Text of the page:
Follow up for gallbladder cancer | Cancer Research UK
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Follow up for gallbladder cancer

Men and women discussing gallbladder cancer

This page tells you about follow up appointments for gallbladder cancer.

 

A quick guide to what's on this page

What happens during check ups

After your treatment has finished, your doctor will want you to have regular check ups. At check ups, your doctor may examine you. Your doctor will also ask how you are feeling and whether you have had any symptoms or are worried about anything. At some visits, you may have blood tests, X-rays, or scans.

If you are having difficulty with your diet then you may want to come back to the hospital to see a dietician. You can arrange this through your specialist or nurse when you attend the outpatients’ clinic.

Worrying about your appointments

Many people find their check ups quite worrying. If you are feeling well and getting on with life, a hospital appointment can bring all the worry about your cancer back to you. You may find it helpful to tell someone close to you how you are feeling. If you are worried or notice any new symptoms between appointments, tell your doctor as soon as possible. You don’t have to wait until your next appointment. It is quite common nowadays for people to have counselling after cancer treatment.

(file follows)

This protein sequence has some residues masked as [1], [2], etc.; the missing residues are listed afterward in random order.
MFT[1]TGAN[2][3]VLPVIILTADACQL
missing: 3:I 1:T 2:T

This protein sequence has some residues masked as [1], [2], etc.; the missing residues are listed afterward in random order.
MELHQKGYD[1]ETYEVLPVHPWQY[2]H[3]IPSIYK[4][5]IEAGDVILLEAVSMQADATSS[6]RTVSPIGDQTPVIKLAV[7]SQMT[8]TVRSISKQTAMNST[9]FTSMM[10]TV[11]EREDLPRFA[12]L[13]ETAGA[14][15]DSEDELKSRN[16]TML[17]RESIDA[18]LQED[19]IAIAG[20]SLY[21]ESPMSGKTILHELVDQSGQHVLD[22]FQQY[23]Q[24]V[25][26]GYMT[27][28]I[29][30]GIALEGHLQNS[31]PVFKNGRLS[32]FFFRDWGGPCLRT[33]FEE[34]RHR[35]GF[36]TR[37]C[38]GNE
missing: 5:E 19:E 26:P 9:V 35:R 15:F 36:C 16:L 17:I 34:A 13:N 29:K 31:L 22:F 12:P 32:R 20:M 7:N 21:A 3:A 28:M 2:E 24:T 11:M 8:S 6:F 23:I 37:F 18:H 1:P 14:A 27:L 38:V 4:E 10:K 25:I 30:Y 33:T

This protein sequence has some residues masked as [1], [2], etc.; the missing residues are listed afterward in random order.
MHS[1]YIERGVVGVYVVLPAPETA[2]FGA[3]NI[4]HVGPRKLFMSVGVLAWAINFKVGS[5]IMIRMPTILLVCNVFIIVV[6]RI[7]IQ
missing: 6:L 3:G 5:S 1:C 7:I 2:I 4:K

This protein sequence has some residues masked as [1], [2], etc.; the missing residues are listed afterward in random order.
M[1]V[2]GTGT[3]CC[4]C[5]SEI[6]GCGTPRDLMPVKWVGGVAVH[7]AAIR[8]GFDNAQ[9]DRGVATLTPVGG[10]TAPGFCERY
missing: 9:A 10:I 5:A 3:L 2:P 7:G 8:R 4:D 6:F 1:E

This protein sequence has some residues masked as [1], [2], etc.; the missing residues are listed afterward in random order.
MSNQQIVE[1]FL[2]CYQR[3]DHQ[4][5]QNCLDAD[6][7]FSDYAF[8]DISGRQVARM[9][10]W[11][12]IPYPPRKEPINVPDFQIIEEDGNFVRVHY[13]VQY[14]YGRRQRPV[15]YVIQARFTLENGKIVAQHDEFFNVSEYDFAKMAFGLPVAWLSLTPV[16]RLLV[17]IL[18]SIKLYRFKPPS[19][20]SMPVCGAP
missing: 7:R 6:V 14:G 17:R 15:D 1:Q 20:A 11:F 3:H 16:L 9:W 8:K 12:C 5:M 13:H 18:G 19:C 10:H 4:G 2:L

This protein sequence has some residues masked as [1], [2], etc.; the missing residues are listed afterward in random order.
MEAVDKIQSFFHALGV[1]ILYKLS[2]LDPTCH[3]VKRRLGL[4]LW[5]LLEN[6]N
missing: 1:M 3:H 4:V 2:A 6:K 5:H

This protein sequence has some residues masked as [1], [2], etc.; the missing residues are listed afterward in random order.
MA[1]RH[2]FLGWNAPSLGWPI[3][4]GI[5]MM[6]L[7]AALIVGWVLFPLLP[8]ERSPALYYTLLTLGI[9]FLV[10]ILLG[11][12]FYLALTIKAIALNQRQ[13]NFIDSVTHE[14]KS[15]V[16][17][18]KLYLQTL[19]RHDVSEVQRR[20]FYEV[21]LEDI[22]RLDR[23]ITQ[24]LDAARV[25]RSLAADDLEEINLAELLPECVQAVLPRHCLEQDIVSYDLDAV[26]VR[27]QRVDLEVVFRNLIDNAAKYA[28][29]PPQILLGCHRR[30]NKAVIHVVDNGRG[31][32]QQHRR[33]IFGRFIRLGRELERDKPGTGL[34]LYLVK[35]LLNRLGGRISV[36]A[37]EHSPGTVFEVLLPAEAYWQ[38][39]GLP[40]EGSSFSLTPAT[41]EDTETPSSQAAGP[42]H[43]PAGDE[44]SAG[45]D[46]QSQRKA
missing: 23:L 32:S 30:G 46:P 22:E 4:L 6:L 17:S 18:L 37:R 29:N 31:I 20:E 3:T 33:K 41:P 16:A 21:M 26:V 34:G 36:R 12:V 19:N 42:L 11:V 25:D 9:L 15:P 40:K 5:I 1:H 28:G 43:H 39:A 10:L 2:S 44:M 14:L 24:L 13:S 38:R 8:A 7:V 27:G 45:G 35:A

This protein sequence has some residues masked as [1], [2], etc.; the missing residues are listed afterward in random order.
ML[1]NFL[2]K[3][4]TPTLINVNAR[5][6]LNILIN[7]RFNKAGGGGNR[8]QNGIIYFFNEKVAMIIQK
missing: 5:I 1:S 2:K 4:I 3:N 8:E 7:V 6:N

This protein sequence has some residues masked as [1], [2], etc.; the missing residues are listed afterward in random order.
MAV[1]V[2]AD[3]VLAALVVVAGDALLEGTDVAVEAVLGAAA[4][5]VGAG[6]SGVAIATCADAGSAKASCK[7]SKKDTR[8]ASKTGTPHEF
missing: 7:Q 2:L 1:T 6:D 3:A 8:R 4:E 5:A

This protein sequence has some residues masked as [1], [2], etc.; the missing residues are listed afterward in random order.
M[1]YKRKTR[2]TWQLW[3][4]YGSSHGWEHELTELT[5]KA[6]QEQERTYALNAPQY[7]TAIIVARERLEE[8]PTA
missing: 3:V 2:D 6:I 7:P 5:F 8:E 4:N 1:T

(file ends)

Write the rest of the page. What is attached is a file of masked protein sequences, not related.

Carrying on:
CR PDF Icon View a summary of treating gallbladder cancer.

 

What happens during check ups

After your treatment has finished, your doctor will want you to have regular check ups. These may include

You will not have all of these tests at every visit to your specialist. But you will probably be examined at each appointment. Your doctor will also ask how you are feeling and whether you have any symptoms or are worried about anything.

If you have had surgery to try to cure your gallbladder cancer, your surgeon may organise regular CT or MRI scans to try to pick up any signs of the cancer coming back as early as possible.

If you had a more advanced gallbladder cancer, your doctor may only arrange a scan if you have any new symptoms, or if there is any other cause for concern. Generally, if everything is going well, you will not have follow up scans because they are unlikely to give any new information to you or your doctor.

 

Help with diet

If you are having difficulty with your diet then you may want to come back to the hospital to see a dietician. You can arrange this through your specialist or nurse when you attend the outpatients’ clinic. If you have a check up coming up and would like to see a dietician at the same time, you could telephone the clinic or your specialist’s secretary to ask them to arrange it for you.

 

How often you'll have check ups

At first, your check ups will be every few weeks or months. But if you are well, they will gradually become less and less frequent. If you are worried or notice any new symptoms between appointments, you must let your doctor know as soon as possible. You don’t have to wait until your next appointment.

If you are having symptoms due to advanced cancer you will see your doctor or nurse regularly. They will check how you are coping generally, and see how well the treatments for your symptoms are working.

 

Worrying about appointments

Many people find their check ups quite worrying. If you are feeling well and getting on with life, a hospital appointment can bring all the worry about your cancer back to you. You may find it helpful to tell someone close to you how you are feeling. If you are able to share your worries, they may not seem quite so bad.

It is quite common nowadays for people to have counselling after cancer treatment. To find out about counselling, look in our coping with cancer section.

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Updated: 19 June 2014